6 Valuable Lessons About Money From the World's Most Famous Billionaires
Managing your money, for both your business and in your personal life, can be a daunting prospect. With the new year, many of us are thinking about how we can best allocate our resources and set budgets that will help reap the biggest rewards. But how should you be thinking about the best way to take care of your funds? Take a page out of the playbook of some of the worlds biggest billionaires.
Make an investment in yourself.
This tip makes a lot of sense coming from someone as dedicated to lifelong learning as Bill Gates. In a 2014 Reddit AMA, one user had this question for the Microsoft co-founder: What is your best personal financial advice for people who make under $100,000 per year?” Gates simply replied, “invest in your education.”
Remember your net worth isn’t your self worth.
Though Laurene Powell Jobs might be most easily recognized as the widow of the late Steve Jobs, she is a businesswoman in her own right. The philanthropist is worth $20 billion and is the founder of nonprofits College Track and the Emerson Collective, which focus on education, conservation, immigration reform and supporting underserved communities. “My relationship with money is that it's a tool to be self-sufficient, but it's not something that is a part of who I am,” Jobs told Walter Isaacson.
Start early and stay steady.
Mexican businessman and philanthropist Carlos Slim is worth $67.9 billion. He was the richest person in the world from 2010 to 2013, but he apparently still keeps the books containing his childhood budgets in his office. When he was 10 he started a checking account and two years later was buying shares of the National Bank of Mexico. Slim has said of weathering adversity, "I learned from my father that you continue to invest and reinvest in your businesses, including during crises.”
Don’t borrow money.
The "Oracle of Omaha" Warren Buffett is known for being thoughtful with his investments and how he approaches money. One piece of advice that he gave during a speech at the University of Notre Dame in 1991 is proof of that: “I’ve seen more people fail because of liquor and leverage -- leverage being borrowed money. You really don’t need leverage in this world much. If you’re smart, you’re going to make a lot of money without borrowing.”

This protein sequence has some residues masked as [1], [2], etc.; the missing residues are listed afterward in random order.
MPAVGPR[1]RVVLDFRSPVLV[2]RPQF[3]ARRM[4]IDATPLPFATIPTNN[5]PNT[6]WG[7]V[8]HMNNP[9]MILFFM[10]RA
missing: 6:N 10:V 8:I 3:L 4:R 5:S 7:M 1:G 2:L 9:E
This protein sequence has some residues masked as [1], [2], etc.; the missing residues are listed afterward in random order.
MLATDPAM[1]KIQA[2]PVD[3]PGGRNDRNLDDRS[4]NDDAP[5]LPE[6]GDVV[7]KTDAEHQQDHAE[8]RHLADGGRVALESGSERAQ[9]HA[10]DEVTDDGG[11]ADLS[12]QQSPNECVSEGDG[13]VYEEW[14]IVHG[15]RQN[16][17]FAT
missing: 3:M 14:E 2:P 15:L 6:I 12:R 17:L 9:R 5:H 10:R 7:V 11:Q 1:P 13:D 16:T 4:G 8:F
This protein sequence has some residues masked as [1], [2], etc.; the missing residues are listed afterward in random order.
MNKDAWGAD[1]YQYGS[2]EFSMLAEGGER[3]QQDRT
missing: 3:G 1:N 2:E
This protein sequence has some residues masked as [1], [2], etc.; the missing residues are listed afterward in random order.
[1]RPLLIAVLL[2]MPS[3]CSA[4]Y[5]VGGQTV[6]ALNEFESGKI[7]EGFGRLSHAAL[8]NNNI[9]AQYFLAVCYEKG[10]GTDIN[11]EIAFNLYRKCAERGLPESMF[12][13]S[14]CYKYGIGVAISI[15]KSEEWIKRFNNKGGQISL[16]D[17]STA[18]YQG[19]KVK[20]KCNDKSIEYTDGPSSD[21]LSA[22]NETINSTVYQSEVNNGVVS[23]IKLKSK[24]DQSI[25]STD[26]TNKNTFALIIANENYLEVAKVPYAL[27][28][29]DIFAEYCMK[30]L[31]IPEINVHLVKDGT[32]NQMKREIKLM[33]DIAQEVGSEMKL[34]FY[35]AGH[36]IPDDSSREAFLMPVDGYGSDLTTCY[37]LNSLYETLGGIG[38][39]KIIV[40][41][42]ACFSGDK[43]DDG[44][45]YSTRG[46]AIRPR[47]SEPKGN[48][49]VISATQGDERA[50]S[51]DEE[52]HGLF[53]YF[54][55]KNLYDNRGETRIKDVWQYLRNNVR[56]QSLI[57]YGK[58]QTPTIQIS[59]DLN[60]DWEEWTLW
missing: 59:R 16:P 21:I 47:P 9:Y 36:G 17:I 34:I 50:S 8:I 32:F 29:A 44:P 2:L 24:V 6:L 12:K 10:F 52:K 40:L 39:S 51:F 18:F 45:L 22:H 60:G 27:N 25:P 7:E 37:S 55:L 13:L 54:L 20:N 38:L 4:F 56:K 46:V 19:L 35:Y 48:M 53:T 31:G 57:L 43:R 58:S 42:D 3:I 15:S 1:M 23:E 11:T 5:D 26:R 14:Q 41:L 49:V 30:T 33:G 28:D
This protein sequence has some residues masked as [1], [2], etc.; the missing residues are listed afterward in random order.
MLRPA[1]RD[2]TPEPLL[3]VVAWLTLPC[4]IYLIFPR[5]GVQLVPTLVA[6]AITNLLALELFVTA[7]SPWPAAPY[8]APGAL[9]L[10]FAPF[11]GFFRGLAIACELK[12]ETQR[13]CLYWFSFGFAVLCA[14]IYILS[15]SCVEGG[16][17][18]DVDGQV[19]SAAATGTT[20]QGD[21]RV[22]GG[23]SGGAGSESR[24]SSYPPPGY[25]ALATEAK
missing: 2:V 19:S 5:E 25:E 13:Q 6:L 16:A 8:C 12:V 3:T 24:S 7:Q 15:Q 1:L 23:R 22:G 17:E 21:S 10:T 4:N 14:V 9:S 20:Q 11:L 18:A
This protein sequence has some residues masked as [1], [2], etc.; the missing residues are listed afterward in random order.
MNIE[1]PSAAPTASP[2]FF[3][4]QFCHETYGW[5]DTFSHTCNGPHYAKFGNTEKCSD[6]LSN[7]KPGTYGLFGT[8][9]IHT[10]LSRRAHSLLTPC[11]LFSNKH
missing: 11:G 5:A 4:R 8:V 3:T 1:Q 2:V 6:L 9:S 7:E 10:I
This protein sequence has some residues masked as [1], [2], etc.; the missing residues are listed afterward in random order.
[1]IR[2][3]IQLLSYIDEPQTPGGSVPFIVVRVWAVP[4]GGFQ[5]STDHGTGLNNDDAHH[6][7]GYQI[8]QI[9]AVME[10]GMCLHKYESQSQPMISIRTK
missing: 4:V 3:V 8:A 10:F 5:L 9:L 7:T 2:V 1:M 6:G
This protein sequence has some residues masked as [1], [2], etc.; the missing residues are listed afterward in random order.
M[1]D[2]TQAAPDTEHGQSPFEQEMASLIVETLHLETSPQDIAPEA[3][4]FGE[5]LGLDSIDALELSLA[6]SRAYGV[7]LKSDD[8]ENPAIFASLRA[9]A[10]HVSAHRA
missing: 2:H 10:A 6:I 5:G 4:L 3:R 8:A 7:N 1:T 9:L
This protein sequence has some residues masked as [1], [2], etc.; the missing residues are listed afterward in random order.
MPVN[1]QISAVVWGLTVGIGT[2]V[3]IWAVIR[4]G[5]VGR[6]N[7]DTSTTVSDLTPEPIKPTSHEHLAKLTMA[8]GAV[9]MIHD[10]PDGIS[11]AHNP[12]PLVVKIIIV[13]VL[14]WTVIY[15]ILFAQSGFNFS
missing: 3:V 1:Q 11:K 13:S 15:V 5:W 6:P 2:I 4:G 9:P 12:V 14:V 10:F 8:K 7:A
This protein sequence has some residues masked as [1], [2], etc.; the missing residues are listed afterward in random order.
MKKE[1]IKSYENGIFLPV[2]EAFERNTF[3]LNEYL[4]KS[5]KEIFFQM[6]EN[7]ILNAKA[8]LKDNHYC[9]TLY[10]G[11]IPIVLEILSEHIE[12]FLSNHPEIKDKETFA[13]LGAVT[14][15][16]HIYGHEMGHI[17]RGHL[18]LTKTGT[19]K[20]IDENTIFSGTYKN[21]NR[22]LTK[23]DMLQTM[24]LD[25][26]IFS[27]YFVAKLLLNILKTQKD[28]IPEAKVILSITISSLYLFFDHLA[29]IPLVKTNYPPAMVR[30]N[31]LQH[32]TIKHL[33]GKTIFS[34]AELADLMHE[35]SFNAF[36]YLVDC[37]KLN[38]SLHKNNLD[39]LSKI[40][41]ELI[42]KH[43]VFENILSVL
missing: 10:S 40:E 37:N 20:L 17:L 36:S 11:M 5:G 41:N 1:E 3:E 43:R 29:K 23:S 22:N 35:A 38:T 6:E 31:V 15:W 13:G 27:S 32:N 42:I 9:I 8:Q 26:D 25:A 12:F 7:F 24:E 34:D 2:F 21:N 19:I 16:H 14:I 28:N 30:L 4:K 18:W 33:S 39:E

Sign all your checks.
Although Oprah recently went to the bank for the first time in 29 years to deposit a $2 million check, you better believe that even though she may not be able to remember her pin number offhand, that she knows exactly what is coming in and going out of her accounts. In a 2013 interview with Rolling Stone, tennis phenom and entrepreneur Serena Williams recalled the simple financial advice the media mogul gave her that she still takes to heart. “Oprah told me a long time ago, 'You sign every check. Never let anyone sign any checks.'”
Remember that money won’t solve everything.
Alibaba founder Jack Ma is now the wealthiest man in China, but before his riches, one of Ma's earliest gigs out of college was earning $20 a month as an English teacher. During a conversation at the Clinton Global Initiative in 2014, Ma said that millions of dollars can be a “headache” because of the attendant responsibilities. In an interview with Bloomberg in 2017, Ma had this to say about his $49.5 billion net worth: "I don't have time to spend money. People say, 'Jack, you can spend money better than government, better than the other guys.' So you have all the assets. How can you spend better? Increase my own private assets? How much many can you spend in your life?”